Giant viruses found in Austrian sewage fuel debate over potential fourth domain of life

Tourists visiting the town of Klosterneuburg in eastern Austria often head for the 12th century monastery or the nearby memorial to author Franz Kafka. Virologists and evolutionary biologists, however, may one day pay homage to the town’s sewage treatment plant, which has yielded a genome that appears to be from the most cell-like viruses yet. These oddities challenge the controversial hypothesis that so-called giant viruses are descendants of a vanished group of cellular organisms—a fourth domain of life. Instead, the study argues, these outsized viruses have more pedestrian origins.

“I found [the work] very convincing,” says environmental virologist Matthias Fischer of the Max Planck Institute for Medical Research in Heidelberg, Germany. “Based on the data available now, I would not put my money on the fourth domain hypothesis.”

Most viruses are much smaller than cells and need few genes because they replicate by co-opting the machinery of their hosts. Certain bird and pig viruses, for example, get by with just two genes, compared with nearly 4400 genes in a common strain of the intestinal bacterium Escherichia coli. Because viruses cannot reproduce independently and lack other hallmarks of cellular organisms, biologists have typically blackballed them from the club of life.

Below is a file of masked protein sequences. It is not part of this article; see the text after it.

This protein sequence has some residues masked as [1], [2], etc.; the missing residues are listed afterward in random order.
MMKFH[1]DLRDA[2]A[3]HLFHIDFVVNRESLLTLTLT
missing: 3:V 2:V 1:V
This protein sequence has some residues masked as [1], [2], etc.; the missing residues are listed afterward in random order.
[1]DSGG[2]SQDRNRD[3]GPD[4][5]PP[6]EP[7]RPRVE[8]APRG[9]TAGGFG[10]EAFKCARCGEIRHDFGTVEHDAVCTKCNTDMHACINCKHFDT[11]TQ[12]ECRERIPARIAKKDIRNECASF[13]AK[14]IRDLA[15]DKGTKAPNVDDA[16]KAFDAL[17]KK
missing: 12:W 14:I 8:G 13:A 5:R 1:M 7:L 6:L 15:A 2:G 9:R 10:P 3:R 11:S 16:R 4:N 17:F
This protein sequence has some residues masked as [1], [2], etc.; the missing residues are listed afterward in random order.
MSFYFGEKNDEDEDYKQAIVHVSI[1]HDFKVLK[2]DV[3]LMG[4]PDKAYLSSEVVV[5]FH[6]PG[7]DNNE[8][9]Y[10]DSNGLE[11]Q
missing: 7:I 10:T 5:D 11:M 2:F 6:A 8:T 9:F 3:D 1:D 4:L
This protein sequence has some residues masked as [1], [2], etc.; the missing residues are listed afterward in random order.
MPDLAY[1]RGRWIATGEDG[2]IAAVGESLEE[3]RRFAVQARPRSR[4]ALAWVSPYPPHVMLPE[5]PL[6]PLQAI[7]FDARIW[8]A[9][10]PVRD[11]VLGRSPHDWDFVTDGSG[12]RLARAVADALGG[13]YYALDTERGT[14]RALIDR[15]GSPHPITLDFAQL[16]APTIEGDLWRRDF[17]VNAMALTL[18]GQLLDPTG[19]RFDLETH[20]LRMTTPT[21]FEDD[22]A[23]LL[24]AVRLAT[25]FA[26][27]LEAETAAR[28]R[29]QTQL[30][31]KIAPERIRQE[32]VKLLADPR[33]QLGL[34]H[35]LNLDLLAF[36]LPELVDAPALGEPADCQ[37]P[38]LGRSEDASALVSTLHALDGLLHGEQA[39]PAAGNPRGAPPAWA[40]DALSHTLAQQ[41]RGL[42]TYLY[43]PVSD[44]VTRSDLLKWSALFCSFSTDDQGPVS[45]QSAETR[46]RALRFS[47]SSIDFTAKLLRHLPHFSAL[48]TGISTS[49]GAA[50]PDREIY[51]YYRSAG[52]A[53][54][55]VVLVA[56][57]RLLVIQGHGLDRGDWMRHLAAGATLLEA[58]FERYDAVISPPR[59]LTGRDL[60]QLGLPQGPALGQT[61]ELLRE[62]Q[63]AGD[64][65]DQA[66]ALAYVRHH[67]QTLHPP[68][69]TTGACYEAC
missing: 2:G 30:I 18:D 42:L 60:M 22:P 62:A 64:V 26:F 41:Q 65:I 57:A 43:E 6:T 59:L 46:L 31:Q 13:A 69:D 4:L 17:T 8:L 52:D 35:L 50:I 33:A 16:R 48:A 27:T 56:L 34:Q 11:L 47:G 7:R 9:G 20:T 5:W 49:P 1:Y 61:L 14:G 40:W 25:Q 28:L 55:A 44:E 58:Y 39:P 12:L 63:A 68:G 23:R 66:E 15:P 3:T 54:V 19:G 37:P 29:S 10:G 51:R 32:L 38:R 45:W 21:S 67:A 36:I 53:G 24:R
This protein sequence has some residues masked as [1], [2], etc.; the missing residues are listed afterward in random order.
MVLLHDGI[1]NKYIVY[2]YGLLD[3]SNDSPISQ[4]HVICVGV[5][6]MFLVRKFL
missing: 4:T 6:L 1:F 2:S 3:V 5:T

About Charles Thomas 37 Articles
Charles Thomas is the New York Times best-selling writer of Heaven Is for Real and Same Kind of Different As Me. The author or coauthor of ten books. He worked for eleven years as a writer and editor at the national news magazine in a U.S

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